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I am working on prediction problem using a large textual dataset. I am implementing Bag of Words Model.

What should be the best way to get the bag of words? Right now, I have tf-idf of the various words and the number of words is too large to use it for further assignments. If I use tf-idf criteria, what should be the tf-idf threshold for getting bag of words? Or should I use some other algorithms. I am using python.

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I'm not following the linked article. (I don't understand how they go from a dict to the two "vectors" they have). In any case, you probably will end up using a collections.Counter -- although you might want to explain what a tf-idf is as well ... –  mgilson Mar 19 '13 at 18:11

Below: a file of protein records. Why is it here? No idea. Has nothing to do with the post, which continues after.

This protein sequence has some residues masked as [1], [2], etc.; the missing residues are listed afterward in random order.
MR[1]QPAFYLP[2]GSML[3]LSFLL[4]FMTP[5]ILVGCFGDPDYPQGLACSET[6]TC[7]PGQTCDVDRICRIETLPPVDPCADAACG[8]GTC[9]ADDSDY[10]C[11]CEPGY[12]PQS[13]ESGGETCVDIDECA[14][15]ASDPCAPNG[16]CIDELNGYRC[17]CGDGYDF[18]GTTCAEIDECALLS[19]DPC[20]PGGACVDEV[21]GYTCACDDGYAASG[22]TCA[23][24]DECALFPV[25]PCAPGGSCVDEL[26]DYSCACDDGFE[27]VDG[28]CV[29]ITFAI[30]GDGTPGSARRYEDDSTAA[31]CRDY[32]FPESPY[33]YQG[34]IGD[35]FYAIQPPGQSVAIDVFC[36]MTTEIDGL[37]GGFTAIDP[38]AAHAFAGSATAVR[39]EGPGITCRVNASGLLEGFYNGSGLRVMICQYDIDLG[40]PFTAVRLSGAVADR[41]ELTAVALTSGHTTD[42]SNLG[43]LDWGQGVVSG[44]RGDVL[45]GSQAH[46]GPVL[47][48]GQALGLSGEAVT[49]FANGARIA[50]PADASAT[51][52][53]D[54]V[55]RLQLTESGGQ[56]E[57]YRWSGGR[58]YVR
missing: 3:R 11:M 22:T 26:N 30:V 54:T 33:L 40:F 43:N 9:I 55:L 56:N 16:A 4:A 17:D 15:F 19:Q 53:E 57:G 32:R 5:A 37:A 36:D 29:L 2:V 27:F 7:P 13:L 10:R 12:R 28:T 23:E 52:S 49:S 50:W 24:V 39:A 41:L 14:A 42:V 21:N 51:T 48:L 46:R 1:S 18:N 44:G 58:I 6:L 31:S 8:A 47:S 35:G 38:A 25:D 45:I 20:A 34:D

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2 Answers

Using the collections.Counter class

>>> import collections, re
>>> texts = ['John likes to watch movies. Mary likes too.',
   'John also likes to watch football games.']
>>> bagsofwords = [ collections.Counter(re.findall(r'\w+', txt))
            for txt in texts]
>>> bagsofwords[0]
Counter({'likes': 2, 'watch': 1, 'Mary': 1, 'movies': 1, 'John': 1, 'to': 1, 'too': 1})
>>> bagsofwords[1]
Counter({'watch': 1, 'games': 1, 'to': 1, 'likes': 1, 'also': 1, 'John': 1, 'football': 1})
>>> sumbags = sum(bagsofwords, collections.Counter())
>>> sumbags
Counter({'likes': 3, 'watch': 2, 'John': 2, 'to': 2, 'games': 1, 'football': 1, 'Mary': 1, 'movies': 1, 'also': 1, 'too': 1})
>>> 
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You should check out scikits-learn, which has a bunch of this functionality baked in. There's even some sample code on their web site.

Another option is nltk, which has a lot of nice language processing functionality. I haven't used it as much, but it seems like it should have some facilities for doing what you're doing.

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